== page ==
EU legal adviser stands by UEFA and FIFA in Super League case

The Super League was hit when an EU legal adviser suggested that the European Court of Justice should support UEFA and FIFA in curbing separatist competition.

Prosecutor General Athanasios Rantos suggested on Thursday that the court accept that FIFA-UEFA rules, which the Super League must subject to prior approval, are in line with European Union competition law.

Rantos said that while the organizers have the right to set up an independent competition outside of UEFA and FIFA, they cannot continue to play in events approved by UEFA and FIFA without their approval.

Lawyers routinely provide legal guidance to the CJEU. Their opinions are not binding on the Luxembourg-based court, but in most cases they are followed.

The case went to court in July after the Super League failed to launch in April 2021. But now the company, which was founded by 12 rebel clubs led by Real Madrid, Barcelona and Juventus, has taken legal action and the Court of Justice has been asked to rule. In EU law points by a Madrid court.

The clubs accused UEFA of violating European laws for allegedly abusing market dominance in football competitions.

UEFA’s defense was to protect the sport’s special place in European society by organizing competitions in a pyramid structure open to all and to finance the base of the game.

Rantos acknowledged that UEFA and FIFA may restrict competitors’ access to the European football competition organizing market. However, he insisted that “such a fact, if established, does not mean that these rules clearly have the purpose of restricting competition”.

UEFA welcomed the view “warmly”, saying it was “an encouraging step towards preserving the current dynamic and democratic governance structure of the European football pyramid”.

FIFA was pleased that Rantos felt sanctioned and granted exclusive marketing rights.

UEFA said Rantos’ view strengthens the federations’ role to “support the fundamental principles of protecting sport, merit in sport and open access among our members, and uniting football with shared responsibility and solidarity”.

European Football Fans, a group recognized by UEFA as a stakeholder, said the view reflected the views of fans across the continent.

“Giving more money and power to a few people would be disastrous to enrich a handful of clubs at the expense of all other levels of the game,” the group said. “It also destroys important principles such as sporting merit, promotion and relegation, European qualifying through local success, and financial solidarity.”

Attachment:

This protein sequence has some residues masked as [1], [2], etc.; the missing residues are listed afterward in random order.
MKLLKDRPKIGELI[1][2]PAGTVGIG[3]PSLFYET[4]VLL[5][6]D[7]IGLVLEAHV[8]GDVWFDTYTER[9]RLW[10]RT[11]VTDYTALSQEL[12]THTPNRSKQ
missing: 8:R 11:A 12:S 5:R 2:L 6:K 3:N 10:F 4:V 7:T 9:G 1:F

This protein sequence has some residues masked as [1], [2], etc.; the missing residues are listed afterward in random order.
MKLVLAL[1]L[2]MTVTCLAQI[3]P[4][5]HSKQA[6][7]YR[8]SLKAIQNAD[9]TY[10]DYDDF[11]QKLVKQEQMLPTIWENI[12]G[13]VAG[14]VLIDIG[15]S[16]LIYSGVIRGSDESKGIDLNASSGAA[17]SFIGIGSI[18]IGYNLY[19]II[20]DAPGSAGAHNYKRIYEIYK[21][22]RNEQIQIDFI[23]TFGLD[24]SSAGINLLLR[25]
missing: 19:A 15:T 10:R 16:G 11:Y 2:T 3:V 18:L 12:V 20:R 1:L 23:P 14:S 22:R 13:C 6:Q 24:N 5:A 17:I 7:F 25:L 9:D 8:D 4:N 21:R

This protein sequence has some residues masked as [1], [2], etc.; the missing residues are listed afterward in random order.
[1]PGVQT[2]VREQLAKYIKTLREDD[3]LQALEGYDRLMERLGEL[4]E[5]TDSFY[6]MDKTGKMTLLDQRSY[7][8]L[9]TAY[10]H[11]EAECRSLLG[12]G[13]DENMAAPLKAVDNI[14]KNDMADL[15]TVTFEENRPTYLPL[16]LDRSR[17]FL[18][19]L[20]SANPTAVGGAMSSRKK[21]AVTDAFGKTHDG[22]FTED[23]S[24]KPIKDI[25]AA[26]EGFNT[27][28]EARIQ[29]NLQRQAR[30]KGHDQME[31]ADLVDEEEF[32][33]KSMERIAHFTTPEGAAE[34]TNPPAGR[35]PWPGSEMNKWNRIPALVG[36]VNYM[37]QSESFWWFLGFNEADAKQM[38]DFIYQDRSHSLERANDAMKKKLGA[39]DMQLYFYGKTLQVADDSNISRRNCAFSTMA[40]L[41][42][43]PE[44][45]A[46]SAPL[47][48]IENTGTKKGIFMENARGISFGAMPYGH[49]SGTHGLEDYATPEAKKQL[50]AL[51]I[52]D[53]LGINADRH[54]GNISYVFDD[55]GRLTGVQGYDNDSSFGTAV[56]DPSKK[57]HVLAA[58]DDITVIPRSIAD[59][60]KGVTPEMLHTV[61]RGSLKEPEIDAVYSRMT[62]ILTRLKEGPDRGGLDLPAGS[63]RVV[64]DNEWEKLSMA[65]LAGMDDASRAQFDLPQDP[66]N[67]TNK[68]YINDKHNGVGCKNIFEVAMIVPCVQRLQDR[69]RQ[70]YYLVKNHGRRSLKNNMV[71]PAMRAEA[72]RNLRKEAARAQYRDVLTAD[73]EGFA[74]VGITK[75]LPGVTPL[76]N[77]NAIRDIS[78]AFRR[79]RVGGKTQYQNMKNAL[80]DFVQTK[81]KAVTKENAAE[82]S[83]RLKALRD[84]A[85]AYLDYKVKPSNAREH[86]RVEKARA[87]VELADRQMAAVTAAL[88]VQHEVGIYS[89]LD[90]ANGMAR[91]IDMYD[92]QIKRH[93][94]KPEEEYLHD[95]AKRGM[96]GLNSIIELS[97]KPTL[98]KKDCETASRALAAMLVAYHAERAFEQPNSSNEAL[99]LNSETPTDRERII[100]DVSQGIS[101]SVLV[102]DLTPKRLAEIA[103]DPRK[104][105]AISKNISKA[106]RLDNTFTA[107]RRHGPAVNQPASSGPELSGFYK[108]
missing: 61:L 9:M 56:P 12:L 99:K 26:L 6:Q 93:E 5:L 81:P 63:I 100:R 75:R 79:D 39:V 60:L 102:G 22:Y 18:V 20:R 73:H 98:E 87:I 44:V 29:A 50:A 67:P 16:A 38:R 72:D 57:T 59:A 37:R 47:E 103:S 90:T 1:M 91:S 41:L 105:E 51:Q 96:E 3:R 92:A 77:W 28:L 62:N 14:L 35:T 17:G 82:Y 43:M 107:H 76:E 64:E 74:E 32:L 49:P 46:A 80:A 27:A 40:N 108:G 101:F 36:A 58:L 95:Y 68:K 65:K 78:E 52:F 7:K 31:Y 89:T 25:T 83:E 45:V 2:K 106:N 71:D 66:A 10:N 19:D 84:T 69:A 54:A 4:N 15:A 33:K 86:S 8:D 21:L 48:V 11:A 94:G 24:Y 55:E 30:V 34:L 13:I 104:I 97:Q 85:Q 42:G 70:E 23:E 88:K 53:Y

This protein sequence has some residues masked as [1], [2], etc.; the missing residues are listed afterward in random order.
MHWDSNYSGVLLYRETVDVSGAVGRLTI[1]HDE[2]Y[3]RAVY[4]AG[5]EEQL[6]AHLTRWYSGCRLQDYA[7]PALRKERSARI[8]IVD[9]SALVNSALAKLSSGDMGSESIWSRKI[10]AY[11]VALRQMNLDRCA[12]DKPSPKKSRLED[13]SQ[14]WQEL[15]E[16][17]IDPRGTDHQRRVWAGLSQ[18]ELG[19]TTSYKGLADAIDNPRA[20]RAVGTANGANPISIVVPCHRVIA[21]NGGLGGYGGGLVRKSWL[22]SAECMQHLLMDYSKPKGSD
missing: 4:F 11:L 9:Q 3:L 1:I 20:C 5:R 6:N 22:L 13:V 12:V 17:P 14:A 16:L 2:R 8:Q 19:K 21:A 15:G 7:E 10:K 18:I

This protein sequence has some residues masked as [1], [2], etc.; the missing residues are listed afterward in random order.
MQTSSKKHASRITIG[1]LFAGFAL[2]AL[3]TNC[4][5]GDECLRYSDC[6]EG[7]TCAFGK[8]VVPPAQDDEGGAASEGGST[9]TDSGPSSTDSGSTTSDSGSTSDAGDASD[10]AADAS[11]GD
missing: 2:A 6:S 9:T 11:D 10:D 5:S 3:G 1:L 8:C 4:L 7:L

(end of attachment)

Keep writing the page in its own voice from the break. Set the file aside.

The European Club Association, which represents Europe’s top football clubs, was also pleased with Rantos’ view, saying it was “a clear rejection of the efforts of the few to undermine the foundations of European football, and for many its historical legacy”.

Last year, rebel clubs in England, Spain and Italy came under widespread condemnation when they announced their plans for a largely closed competition as an alternative to the UEFA-run Champions League. UEFA President Aleksander Ceferin has described club leaders as “snakes” and “liars” and threatened to ban players from Super League clubs.

The Attorney General also said the court must state that EU competition rules do not prohibit FIFA, UEFA, its member federations or national leagues “from threatening sanctions against federations when clubs affiliated with these federations participate in a project to establish an federation”. A new competition that risks undermining the goals legitimately pursued by the federations of which they are members.”

A final decision is expected next year. This is the court’s most anticipated sports decision since the so-called Bosman Decision of 1995. The lawsuit upset football’s transfer system, boosted the salaries of top players, and ultimately accelerated the wealth and rivalry divide between the wealthy clubs and the rest.

The court’s view was also a win for the governing bodies of Olympic sports, whose annual incomes may be less than the individual salaries of many European football players and which are vulnerable to commercial competitors.

When the Super League kicked off in April 2021, IOC president Thomas Bach spoke at UEFA’s annual meeting, warning of the threat posed by “the purely profit-oriented goals of commercial sports providers and investors”.

Rantos on Thursday, in a separate opinion on a long-standing legal antitrust dispute between two Dutch speed skaters and the European Commission won against the International Skating Union, recommended that the case be reconsidered.

The EU general court ruled two years ago that rules by the ISU that sanction athletes participating in events not recognized by the governing body violated EU competition law.

“The fact that the same organization performs both the regulatory and regulatory functions of sporting events does not in itself entail a violation of EU competition law,” said Rantos.

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